Am I being too generous ? Or am I too tight ?

Charity Giving

61 to 80 of 151 messages
30/01/2013 at 16:40

Wow scroungers vs bankers, tough call, but at least the bankers pay more tax in than they take out so I'm afraid they edge it for me.

30/01/2013 at 16:50

So hypothetically Nick, you loose your job for whatever reason. No fault of your own, let's say, but maybe the company you work for goes bust, requires redundancies or whatever.

You're educated (obviously), but it's not easy to find work in your field.

So you go for something temporary and lower paid while you're looking.

You redundancy and savings start getting abit low and you've still not found a 'better' position in your field.

The company you took the temporary job in then makes some cut backs. You were last in, so the first to be layed off. And it was a short term temporary contract this time, so no redundancy.

Again, you're eager and looking for work, but you've been out of your original field of work for some time now and it's getting harder to compete. So you're now competing with other people looking for lower paid temporary jobs... but emplyers are claiming you're 'over qualified'.... it's becoming a vicious circle and harder to find work, even though you're clearly keen and eager.

You are now one of "These People" you mention.

I'm not denying the benefits system is flawed, and there are certainly people claiming far more than their fair share, but it's not all malingerers and scroungers.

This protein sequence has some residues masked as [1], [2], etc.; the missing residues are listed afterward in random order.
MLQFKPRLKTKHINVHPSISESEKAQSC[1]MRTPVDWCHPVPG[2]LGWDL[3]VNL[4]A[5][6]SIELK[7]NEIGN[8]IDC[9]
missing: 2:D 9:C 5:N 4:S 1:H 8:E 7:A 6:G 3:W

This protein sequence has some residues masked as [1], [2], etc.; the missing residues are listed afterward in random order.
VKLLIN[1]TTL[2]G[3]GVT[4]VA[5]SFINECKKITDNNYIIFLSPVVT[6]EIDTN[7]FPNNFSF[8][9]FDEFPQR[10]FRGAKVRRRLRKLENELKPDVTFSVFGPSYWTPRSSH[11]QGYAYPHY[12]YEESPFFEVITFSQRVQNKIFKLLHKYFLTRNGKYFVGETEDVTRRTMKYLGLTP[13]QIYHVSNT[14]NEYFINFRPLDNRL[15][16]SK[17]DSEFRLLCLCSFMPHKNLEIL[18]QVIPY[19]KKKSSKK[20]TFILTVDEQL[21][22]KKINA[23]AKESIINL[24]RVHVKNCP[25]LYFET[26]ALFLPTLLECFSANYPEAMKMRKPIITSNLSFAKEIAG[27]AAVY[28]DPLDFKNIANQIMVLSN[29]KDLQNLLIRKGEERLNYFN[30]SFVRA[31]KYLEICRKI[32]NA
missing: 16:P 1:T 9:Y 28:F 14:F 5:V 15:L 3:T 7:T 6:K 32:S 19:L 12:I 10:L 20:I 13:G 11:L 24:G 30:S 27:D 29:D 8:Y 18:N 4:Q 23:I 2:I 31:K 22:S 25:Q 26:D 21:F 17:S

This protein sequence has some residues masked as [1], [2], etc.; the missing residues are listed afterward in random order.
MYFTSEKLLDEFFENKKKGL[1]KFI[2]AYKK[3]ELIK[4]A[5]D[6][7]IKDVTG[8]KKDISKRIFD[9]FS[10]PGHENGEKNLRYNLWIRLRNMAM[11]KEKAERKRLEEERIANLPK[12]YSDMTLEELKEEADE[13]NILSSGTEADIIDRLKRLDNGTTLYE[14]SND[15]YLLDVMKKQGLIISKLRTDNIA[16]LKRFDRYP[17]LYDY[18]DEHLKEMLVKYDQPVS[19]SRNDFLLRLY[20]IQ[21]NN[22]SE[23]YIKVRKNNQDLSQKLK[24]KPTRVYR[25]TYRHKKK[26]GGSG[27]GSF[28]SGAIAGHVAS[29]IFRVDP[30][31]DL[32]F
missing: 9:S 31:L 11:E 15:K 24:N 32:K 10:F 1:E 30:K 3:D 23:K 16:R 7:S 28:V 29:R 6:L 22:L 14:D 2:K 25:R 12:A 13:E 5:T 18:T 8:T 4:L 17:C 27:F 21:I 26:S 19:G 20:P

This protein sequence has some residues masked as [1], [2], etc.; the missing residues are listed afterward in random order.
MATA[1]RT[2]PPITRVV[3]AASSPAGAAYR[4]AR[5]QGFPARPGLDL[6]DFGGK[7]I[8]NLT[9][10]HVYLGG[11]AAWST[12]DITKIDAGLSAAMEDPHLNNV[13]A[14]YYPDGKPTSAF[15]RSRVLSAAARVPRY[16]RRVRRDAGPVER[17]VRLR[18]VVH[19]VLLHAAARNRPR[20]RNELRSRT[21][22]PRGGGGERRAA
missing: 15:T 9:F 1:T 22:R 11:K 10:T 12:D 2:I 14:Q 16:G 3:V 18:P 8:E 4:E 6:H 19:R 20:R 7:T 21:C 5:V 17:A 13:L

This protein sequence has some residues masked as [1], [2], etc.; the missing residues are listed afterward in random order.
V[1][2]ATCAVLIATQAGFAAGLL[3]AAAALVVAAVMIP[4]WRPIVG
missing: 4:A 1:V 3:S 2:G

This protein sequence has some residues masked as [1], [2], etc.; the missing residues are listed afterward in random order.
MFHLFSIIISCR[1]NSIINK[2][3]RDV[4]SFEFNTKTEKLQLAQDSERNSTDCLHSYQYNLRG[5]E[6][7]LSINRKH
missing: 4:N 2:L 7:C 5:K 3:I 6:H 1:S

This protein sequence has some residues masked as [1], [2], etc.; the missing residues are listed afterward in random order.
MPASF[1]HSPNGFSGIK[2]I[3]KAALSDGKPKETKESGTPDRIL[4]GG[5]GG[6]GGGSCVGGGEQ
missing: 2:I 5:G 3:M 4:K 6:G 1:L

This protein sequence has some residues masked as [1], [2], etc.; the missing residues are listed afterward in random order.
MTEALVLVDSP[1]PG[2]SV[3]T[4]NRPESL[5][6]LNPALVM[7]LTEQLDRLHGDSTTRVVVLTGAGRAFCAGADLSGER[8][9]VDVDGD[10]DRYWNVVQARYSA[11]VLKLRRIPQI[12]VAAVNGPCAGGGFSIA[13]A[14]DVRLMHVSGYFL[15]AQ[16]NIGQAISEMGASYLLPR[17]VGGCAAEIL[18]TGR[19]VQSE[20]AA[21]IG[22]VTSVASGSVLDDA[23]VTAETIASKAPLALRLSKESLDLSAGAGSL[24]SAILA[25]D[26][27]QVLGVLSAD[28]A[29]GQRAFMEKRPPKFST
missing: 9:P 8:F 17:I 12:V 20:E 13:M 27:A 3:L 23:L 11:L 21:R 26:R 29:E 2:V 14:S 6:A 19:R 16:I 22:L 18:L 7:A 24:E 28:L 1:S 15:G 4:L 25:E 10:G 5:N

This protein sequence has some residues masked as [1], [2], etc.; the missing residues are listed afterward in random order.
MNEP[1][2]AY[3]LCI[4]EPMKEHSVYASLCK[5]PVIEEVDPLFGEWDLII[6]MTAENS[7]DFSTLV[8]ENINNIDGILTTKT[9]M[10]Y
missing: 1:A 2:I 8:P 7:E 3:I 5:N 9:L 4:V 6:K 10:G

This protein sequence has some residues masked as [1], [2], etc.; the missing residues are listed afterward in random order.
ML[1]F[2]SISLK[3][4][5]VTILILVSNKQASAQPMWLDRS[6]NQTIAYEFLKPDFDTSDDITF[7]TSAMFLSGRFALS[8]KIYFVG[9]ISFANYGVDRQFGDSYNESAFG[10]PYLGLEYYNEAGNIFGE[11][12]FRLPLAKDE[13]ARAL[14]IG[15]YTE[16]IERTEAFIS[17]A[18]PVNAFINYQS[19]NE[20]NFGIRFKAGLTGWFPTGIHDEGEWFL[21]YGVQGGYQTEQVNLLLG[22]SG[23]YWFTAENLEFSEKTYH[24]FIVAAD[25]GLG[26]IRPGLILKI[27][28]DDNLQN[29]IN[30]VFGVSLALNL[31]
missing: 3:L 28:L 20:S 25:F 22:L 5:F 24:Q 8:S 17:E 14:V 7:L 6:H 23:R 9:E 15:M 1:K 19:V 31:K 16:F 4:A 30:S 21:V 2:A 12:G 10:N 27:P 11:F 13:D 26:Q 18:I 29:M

30/01/2013 at 16:54

I don't have a problem with bankers (generally) or other highly paid people, including politicians for that matter, either.

But get annoyed whith the blanket definition of anyone on benefits as 'scroungers'.... it could happen to any of us given unfortunate circumstances.

30/01/2013 at 16:57

I don't see many hands in the air!

30/01/2013 at 17:05

I missed your question Wilkie, but Yes *sticks hand in air*

I'll qualify that by saying, not 'regular' in a direct debit kind of way, but in the sense of 'regular ad-hoc donations'... to tin-shakers, sponsor requests, charity shop donations (direct to local shops, rather than the bags that come round), ad-hoc donations direct to particular charities and so on.

Some humanitarian in nature and some not, so it includes animal charities, voluntary work with the National Trust and so on.

Edited: 30/01/2013 at 17:06
30/01/2013 at 17:16


Nick Windsor 4 wrote (see)

These people are not educated and don't understand what they are doing, they just do the best they can to get money by any means, and if we as a society give them £200 for sitting at home, why would they work for £250, if they have two children and can increase their money with a third they will do. We are sending out the wrong message, stop this crap and there will be ample money in the kitty. 

By the way I don't read papers at all.

This has to be the biggest pile of tosh I've read on the internet and that's going some. Plus taxation is not charity. The fact you view it as such says an awful lot about your character.

Wilkie - Raises hand. Although I personally think taxation should be increased and the State pay for these things and not have a requirement for charities to provide these services.

Edited: 30/01/2013 at 17:16
seren nos    pirate
30/01/2013 at 17:26